The casts have to dry out completely before being fired. Here is the first "bone dry" Darcy. All the casts are hollow, but at this point they feel deceptively hard. They aren't. I was sanding the bottom of her hooves to make sure she was perfectly level and that back right one popped right on off. I'm hoping it fires okay!
And this is a claybody custom in the "leather hard" stage. She's had all her pieces put together and has been out of the mold in my wet box for a few days. This is the point where I can really work with her and not worry about denting or deforming her. She's firm, but very easy to whittle away on. Notice the dark color of her vs. the above bone dry shots of the other mare. This is how much moisture content is in the slip! I'm not quite finished with the cleaning on this piece, but just about.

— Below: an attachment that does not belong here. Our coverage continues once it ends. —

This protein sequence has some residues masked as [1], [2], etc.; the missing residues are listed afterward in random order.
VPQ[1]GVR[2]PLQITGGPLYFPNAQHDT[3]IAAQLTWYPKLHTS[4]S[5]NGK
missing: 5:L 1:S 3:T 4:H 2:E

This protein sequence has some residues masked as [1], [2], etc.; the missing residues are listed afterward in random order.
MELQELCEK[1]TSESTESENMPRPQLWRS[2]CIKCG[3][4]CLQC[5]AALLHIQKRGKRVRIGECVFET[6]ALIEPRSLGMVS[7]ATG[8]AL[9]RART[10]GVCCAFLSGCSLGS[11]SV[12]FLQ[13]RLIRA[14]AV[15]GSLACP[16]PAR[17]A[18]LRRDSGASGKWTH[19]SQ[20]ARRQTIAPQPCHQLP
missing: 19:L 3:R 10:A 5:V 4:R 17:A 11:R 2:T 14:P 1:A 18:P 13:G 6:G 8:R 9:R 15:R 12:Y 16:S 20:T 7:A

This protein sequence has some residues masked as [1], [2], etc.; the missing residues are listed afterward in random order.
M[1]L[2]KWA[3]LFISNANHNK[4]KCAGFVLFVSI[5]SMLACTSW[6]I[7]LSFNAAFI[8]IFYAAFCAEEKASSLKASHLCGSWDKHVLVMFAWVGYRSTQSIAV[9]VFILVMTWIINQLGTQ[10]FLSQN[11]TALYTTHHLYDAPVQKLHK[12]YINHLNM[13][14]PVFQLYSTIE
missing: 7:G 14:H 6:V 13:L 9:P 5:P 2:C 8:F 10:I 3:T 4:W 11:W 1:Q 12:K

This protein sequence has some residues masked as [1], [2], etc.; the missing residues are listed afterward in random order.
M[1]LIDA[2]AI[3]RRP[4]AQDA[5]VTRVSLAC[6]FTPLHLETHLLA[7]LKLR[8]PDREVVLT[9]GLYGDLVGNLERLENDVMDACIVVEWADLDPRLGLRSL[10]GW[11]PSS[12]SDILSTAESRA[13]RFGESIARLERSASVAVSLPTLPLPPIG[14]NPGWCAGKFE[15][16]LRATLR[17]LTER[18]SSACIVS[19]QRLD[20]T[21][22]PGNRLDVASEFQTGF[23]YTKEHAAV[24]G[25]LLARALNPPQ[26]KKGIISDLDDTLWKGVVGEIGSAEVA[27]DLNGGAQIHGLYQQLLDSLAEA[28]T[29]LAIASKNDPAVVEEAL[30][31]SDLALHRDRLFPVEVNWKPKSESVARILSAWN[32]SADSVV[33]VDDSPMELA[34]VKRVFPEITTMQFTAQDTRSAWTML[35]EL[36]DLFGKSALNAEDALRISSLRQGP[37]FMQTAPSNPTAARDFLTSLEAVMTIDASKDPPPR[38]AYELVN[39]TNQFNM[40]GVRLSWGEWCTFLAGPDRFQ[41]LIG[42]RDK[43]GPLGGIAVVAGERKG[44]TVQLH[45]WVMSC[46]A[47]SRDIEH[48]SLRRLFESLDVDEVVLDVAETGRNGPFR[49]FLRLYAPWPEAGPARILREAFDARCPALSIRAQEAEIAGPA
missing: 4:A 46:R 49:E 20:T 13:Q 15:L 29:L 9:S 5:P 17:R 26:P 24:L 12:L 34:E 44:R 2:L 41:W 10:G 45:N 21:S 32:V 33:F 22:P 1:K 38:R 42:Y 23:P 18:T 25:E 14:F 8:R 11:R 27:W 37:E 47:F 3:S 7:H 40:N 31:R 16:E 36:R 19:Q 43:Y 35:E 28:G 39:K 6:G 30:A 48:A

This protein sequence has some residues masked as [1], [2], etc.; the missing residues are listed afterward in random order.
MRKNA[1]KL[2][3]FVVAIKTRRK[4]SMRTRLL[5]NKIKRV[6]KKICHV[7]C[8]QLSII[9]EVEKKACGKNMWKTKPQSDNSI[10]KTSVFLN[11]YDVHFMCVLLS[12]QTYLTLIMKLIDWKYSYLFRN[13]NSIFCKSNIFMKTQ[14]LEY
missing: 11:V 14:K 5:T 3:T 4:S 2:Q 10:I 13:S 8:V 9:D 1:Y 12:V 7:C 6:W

I have to tell you just how much FUN it is to customize the clay! It's so completely different, and yet the same. You really have to have a soft touch, but once you get the feel for the medium it's amazing! Wrinkles are a breeze and come out SO nice!
I'm really curious to see how this earthenware slip I bought fires. I had planned on buying the same stuff Karen G. uses but after months of waiting and bugging them, the supplier still hadn't made any so I had to look elsewhere. I've got a suspicion that this slip won't fire as "white" as the one I wanted. That's not a big deal for the initial few as it means they just won't have white markings as the white in china is made from wiping off the glaze to expose the bisque underneath.
I've got a "fire day" with Karen on the 8th as the wonderful woman that she is is going to walk me through the firing process since this will be my first time (EVER) firing a kiln. First time molding and first time slip casting were successes so I'm hoping for a trifecta! Wish me luck. :)